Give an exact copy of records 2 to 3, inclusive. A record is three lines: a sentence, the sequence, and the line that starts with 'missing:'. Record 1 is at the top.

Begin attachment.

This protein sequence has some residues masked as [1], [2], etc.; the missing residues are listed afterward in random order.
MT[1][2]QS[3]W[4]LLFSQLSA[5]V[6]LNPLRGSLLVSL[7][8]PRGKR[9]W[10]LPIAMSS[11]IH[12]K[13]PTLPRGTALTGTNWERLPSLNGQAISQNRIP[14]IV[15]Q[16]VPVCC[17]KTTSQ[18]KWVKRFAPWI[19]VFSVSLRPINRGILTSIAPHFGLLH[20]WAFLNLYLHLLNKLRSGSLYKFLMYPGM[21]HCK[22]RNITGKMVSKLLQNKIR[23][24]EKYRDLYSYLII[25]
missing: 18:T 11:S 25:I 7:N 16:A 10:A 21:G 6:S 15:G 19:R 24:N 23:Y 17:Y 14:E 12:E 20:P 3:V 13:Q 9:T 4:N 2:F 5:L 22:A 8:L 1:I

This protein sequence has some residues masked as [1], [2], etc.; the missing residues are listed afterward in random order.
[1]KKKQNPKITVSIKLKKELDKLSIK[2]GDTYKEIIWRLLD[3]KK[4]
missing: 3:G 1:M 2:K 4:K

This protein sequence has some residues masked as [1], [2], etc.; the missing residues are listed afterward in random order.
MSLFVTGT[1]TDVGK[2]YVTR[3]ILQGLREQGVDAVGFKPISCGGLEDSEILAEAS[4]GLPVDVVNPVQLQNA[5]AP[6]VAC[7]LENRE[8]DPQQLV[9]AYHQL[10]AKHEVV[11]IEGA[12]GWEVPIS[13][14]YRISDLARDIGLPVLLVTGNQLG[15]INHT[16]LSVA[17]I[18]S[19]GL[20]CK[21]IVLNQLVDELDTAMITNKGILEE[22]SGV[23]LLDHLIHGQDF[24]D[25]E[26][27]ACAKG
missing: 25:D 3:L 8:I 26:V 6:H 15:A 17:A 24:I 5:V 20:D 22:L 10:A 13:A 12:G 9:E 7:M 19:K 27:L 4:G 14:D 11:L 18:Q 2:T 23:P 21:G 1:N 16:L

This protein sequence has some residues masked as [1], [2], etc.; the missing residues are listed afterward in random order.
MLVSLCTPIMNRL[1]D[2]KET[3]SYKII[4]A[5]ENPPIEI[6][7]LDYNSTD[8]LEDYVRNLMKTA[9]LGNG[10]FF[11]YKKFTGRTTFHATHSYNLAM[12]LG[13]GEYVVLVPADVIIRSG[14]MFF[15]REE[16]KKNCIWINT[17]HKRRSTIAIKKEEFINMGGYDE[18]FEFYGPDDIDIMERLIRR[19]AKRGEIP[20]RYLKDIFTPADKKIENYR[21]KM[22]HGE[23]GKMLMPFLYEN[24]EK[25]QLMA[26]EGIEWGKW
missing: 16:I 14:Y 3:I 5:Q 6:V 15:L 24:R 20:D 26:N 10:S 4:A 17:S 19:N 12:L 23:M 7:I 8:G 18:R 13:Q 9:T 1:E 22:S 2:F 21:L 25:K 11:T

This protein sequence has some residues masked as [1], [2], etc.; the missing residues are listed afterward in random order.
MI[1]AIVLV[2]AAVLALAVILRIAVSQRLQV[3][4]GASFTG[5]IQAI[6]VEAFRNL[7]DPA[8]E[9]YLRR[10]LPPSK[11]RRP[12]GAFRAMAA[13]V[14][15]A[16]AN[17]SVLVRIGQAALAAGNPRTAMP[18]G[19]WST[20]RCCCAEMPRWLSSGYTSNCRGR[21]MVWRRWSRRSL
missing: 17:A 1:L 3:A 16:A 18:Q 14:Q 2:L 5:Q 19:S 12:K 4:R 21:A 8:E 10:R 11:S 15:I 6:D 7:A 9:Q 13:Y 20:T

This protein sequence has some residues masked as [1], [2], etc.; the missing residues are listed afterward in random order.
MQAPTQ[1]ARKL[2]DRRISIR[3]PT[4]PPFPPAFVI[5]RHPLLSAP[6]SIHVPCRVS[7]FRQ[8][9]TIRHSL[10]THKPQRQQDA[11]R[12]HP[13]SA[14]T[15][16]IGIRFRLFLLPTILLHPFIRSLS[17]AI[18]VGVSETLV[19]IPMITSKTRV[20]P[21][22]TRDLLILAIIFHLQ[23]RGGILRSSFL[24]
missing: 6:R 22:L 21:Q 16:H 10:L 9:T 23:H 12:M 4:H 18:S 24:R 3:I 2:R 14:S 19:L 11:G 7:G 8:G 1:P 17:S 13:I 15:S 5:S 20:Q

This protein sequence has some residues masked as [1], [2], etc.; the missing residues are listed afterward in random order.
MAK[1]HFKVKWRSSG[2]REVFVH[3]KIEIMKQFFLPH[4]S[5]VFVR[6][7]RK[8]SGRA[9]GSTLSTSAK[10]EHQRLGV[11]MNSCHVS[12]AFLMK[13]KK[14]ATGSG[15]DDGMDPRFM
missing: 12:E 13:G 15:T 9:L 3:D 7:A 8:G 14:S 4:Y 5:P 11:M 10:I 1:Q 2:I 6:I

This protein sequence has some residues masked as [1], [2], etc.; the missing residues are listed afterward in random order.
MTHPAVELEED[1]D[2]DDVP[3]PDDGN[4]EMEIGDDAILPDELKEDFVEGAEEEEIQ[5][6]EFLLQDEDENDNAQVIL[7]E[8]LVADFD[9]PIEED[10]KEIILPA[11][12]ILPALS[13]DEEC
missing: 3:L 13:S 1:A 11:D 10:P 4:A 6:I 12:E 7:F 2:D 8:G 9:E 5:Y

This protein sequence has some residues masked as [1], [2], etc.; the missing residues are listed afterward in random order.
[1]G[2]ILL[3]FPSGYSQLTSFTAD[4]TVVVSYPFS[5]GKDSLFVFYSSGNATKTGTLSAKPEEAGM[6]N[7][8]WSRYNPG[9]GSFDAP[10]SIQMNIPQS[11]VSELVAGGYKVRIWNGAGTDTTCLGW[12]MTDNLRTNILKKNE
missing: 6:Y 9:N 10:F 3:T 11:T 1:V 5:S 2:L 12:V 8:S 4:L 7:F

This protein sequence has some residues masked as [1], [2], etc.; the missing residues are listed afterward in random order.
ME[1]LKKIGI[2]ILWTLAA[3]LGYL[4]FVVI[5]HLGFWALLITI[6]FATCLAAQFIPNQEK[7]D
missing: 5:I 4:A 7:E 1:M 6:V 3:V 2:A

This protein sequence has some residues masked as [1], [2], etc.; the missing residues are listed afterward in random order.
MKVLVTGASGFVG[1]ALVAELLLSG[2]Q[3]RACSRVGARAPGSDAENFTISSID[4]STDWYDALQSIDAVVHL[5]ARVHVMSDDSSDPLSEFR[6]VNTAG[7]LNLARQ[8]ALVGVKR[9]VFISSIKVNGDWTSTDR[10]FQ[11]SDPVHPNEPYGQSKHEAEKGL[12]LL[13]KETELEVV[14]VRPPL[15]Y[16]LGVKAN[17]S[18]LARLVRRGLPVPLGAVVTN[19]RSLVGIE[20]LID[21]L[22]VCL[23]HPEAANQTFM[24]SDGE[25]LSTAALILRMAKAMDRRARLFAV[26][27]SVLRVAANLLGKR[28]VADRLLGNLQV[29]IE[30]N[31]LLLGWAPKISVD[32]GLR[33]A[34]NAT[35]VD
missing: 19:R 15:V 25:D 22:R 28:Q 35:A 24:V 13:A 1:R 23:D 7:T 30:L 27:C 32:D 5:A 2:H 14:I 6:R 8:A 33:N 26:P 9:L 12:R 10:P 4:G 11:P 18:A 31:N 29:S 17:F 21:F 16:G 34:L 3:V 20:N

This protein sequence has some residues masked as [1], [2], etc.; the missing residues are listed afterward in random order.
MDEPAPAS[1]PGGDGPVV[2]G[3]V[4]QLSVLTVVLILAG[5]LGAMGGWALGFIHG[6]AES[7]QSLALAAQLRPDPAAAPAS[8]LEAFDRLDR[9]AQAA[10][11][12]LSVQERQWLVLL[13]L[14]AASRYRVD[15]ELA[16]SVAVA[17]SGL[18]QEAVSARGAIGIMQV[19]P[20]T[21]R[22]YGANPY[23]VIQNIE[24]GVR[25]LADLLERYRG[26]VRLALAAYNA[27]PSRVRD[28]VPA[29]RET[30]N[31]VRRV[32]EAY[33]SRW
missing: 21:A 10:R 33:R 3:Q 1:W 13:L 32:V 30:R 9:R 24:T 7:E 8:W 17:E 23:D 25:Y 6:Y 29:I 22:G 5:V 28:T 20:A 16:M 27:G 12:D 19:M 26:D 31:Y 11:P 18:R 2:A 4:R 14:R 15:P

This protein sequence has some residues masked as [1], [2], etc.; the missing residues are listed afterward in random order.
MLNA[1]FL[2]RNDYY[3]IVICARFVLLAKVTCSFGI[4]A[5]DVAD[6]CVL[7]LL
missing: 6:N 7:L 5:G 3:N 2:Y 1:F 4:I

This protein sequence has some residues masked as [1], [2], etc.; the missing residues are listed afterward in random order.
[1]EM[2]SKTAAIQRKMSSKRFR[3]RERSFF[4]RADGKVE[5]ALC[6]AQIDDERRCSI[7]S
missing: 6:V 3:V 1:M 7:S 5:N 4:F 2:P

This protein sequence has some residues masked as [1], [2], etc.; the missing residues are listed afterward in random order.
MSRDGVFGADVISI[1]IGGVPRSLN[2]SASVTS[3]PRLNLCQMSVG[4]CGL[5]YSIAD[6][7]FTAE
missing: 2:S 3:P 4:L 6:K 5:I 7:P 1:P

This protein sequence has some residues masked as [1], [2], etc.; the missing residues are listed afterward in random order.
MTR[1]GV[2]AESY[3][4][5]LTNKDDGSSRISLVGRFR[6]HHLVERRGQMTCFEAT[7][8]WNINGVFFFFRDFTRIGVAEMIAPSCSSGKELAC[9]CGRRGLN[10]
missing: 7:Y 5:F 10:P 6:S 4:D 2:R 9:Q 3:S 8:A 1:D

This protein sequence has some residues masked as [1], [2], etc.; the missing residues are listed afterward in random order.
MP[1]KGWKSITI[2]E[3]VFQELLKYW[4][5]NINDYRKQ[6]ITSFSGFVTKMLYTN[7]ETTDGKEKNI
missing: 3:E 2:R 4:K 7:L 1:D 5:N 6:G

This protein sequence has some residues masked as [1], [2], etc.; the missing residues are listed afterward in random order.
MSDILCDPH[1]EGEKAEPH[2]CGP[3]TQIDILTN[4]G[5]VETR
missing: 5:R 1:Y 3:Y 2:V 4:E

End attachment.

This protein sequence has some residues masked as [1], [2], etc.; the missing residues are listed afterward in random order.
[1]KKKQNPKITVSIKLKKELDKLSIK[2]GDTYKEIIWRLLD[3]KK[4]
missing: 3:G 1:M 2:K 4:K

This protein sequence has some residues masked as [1], [2], etc.; the missing residues are listed afterward in random order.
MSLFVTGT[1]TDVGK[2]YVTR[3]ILQGLREQGVDAVGFKPISCGGLEDSEILAEAS[4]GLPVDVVNPVQLQNA[5]AP[6]VAC[7]LENRE[8]DPQQLV[9]AYHQL[10]AKHEVV[11]IEGA[12]GWEVPIS[13][14]YRISDLARDIGLPVLLVTGNQLG[15]INHT[16]LSVA[17]I[18]S[19]GL[20]CK[21]IVLNQLVDELDTAMITNKGILEE[22]SGV[23]LLDHLIHGQDF[24]D[25]E[26][27]ACAKG
missing: 25:D 3:L 8:I 26:V 6:H 15:A 17:A 24:I 5:V 20:D 22:L 10:A 13:A 12:G 9:E 7:M 19:K 27:L 4:G 14:D 11:L 18:Q 2:T 23:P 21:G 1:N 16:L